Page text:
Once your carboy is filled with beer or wine, it will weigh over 50 pounds. Care should be exercised when moving it. To make this task easier and safer get a Handle or Brew Hauler®. This little bit of insurance can save a lot of pain.
To help prevent boil overs, keep a spray bottle filled with cool water handy. If the foam on the boil begins to reach the top of the kettle, spray it down before it gets out of control and creates a mess on the stove to clean.
Healthy, happy yeast can produce quite a lot of foam during initial fermentation. Allow adequate space for this vigorous fermentation. A 6½ gallon carboy is suggested for a 5 gallon batch of beer and a 7.9 bucket for a 6 gallon batch of wine.
During the vigorous fermentation period, ensure that your fermenter is adequately vented. Check the air lock regularly to ensure that they don’t get clogged. A clogged airlock can build up significant pressure in the fermenter and blow the lid off a bucket, blow the airlock out of a caroby or even break a carboy. If the airlock becomes clogged, remove it, clean it and replace the airlock. If using a carboy, a blow-off hose is recommended during the vigorous fermentation. Then when the fermentation slows, replace it with an airlock.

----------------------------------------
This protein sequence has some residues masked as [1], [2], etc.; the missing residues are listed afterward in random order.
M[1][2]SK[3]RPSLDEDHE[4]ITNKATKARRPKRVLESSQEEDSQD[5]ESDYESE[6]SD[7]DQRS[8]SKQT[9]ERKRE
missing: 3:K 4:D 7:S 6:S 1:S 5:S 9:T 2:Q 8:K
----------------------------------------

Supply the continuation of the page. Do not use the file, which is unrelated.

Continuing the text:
Don’t create bottle bombsby bottling your beer based on fermentation visability in the airlock or the number of days in the fermenter. By using your hyderometer, the progress of fermentation and its completion can be monitored. Once the target final/terminal gravity is reached, the amount of carbonation in the bottle is controlled by the amount of priming sugar or DMEthat is added. This is a whole lot safer and far less dissapointing than having glass shards to clean-up rather than beer to consume.